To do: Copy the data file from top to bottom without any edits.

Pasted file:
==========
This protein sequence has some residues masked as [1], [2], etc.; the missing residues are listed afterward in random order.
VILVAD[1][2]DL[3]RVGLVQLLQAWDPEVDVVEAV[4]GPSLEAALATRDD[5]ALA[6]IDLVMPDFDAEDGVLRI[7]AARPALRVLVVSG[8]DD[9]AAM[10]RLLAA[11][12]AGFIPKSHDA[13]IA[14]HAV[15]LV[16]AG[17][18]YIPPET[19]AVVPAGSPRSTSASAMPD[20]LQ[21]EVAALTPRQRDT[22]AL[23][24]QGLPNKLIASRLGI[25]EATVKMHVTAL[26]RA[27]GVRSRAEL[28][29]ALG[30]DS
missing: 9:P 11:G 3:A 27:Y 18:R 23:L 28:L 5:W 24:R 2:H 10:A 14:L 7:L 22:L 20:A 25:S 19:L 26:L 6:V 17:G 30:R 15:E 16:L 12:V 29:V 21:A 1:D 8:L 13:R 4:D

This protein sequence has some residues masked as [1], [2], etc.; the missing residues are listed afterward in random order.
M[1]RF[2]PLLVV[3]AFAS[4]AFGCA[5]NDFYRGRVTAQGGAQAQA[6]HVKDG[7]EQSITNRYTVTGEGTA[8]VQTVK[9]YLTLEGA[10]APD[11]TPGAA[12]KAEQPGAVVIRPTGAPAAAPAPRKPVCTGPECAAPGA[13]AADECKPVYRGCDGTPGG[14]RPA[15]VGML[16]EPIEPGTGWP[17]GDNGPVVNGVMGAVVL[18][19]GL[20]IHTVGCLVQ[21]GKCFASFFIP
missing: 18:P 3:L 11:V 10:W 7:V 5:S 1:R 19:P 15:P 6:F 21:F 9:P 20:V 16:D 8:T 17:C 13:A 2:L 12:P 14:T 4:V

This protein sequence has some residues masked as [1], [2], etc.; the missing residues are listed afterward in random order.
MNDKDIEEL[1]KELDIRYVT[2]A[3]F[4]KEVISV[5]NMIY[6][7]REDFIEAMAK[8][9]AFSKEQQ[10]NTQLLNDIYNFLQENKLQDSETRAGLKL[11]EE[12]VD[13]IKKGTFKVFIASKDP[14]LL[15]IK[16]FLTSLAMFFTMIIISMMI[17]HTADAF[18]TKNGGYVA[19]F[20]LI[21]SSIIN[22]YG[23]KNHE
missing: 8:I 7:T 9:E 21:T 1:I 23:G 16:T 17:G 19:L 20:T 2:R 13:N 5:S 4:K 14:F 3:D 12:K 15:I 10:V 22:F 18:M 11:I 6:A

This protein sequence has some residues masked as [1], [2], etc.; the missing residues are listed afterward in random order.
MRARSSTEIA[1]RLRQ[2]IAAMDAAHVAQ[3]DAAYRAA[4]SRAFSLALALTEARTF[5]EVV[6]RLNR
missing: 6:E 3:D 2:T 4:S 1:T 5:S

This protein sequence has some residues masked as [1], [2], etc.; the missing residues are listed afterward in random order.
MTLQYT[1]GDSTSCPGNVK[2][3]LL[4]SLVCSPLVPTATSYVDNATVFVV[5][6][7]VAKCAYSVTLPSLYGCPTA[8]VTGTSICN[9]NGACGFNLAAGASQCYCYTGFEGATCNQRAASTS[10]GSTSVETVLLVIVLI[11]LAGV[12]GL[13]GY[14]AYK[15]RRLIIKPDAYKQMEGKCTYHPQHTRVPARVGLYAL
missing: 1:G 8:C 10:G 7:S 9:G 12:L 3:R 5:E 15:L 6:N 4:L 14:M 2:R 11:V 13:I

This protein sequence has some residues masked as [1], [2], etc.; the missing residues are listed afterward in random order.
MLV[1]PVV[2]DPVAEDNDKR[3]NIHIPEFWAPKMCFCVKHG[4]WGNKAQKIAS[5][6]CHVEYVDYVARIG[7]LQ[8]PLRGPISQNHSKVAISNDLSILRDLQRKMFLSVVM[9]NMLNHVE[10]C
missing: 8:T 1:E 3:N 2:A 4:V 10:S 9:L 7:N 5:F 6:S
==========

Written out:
This protein sequence has some residues masked as [1], [2], etc.; the missing residues are listed afterward in random order.
VILVAD[1][2]DL[3]RVGLVQLLQAWDPEVDVVEAV[4]GPSLEAALATRDD[5]ALA[6]IDLVMPDFDAEDGVLRI[7]AARPALRVLVVSG[8]DD[9]AAM[10]RLLAA[11][12]AGFIPKSHDA[13]IA[14]HAV[15]LV[16]AG[17][18]YIPPET[19]AVVPAGSPRSTSASAMPD[20]LQ[21]EVAALTPRQRDT[22]AL[23][24]QGLPNKLIASRLGI[25]EATVKMHVTAL[26]RA[27]GVRSRAEL[28][29]ALG[30]DS
missing: 9:P 11:G 3:A 27:Y 18:R 23:L 28:L 5:W 24:R 2:H 10:A 14:L 7:L 22:L 20:A 25:S 19:L 26:L 6:V 17:G 30:R 15:E 16:L 12:V 29:V 21:A 1:D 8:L 13:R 4:D

This protein sequence has some residues masked as [1], [2], etc.; the missing residues are listed afterward in random order.
M[1]RF[2]PLLVV[3]AFAS[4]AFGCA[5]NDFYRGRVTAQGGAQAQA[6]HVKDG[7]EQSITNRYTVTGEGTA[8]VQTVK[9]YLTLEGA[10]APD[11]TPGAA[12]KAEQPGAVVIRPTGAPAAAPAPRKPVCTGPECAAPGA[13]AADECKPVYRGCDGTPGG[14]RPA[15]VGML[16]EPIEPGTGWP[17]GDNGPVVNGVMGAVVL[18][19]GL[20]IHTVGCLVQ[21]GKCFASFFIP
missing: 18:P 3:L 11:V 10:W 7:V 5:S 1:R 19:P 15:P 6:F 21:F 9:P 20:V 16:D 8:T 17:C 13:A 2:L 12:P 14:T 4:V

This protein sequence has some residues masked as [1], [2], etc.; the missing residues are listed afterward in random order.
MNDKDIEEL[1]KELDIRYVT[2]A[3]F[4]KEVISV[5]NMIY[6][7]REDFIEAMAK[8][9]AFSKEQQ[10]NTQLLNDIYNFLQENKLQDSETRAGLKL[11]EE[12]VD[13]IKKGTFKVFIASKDP[14]LL[15]IK[16]FLTSLAMFFTMIIISMMI[17]HTADAF[18]TKNGGYVA[19]F[20]LI[21]SSIIN[22]YG[23]KNHE
missing: 8:I 7:T 9:E 21:T 1:I 23:G 16:T 17:G 19:L 20:T 2:R 13:N 5:S 4:K 14:F 3:D 12:K 15:I 10:V 22:F 18:M 11:I 6:A

This protein sequence has some residues masked as [1], [2], etc.; the missing residues are listed afterward in random order.
MRARSSTEIA[1]RLRQ[2]IAAMDAAHVAQ[3]DAAYRAA[4]SRAFSLALALTEARTF[5]EVV[6]RLNR
missing: 6:E 3:D 2:T 4:S 1:T 5:S

This protein sequence has some residues masked as [1], [2], etc.; the missing residues are listed afterward in random order.
MTLQYT[1]GDSTSCPGNVK[2][3]LL[4]SLVCSPLVPTATSYVDNATVFVV[5][6][7]VAKCAYSVTLPSLYGCPTA[8]VTGTSICN[9]NGACGFNLAAGASQCYCYTGFEGATCNQRAASTS[10]GSTSVETVLLVIVLI[11]LAGV[12]GL[13]GY[14]AYK[15]RRLIIKPDAYKQMEGKCTYHPQHTRVPARVGLYAL
missing: 1:G 8:C 10:G 7:S 9:G 12:L 3:R 5:E 15:L 6:N 4:L 14:M 2:R 11:V 13:I

This protein sequence has some residues masked as [1], [2], etc.; the missing residues are listed afterward in random order.
MLV[1]PVV[2]DPVAEDNDKR[3]NIHIPEFWAPKMCFCVKHG[4]WGNKAQKIAS[5][6]CHVEYVDYVARIG[7]LQ[8]PLRGPISQNHSKVAISNDLSILRDLQRKMFLSVVM[9]NMLNHVE[10]C
missing: 8:T 1:E 3:N 2:A 4:V 10:S 9:L 7:N 5:F 6:S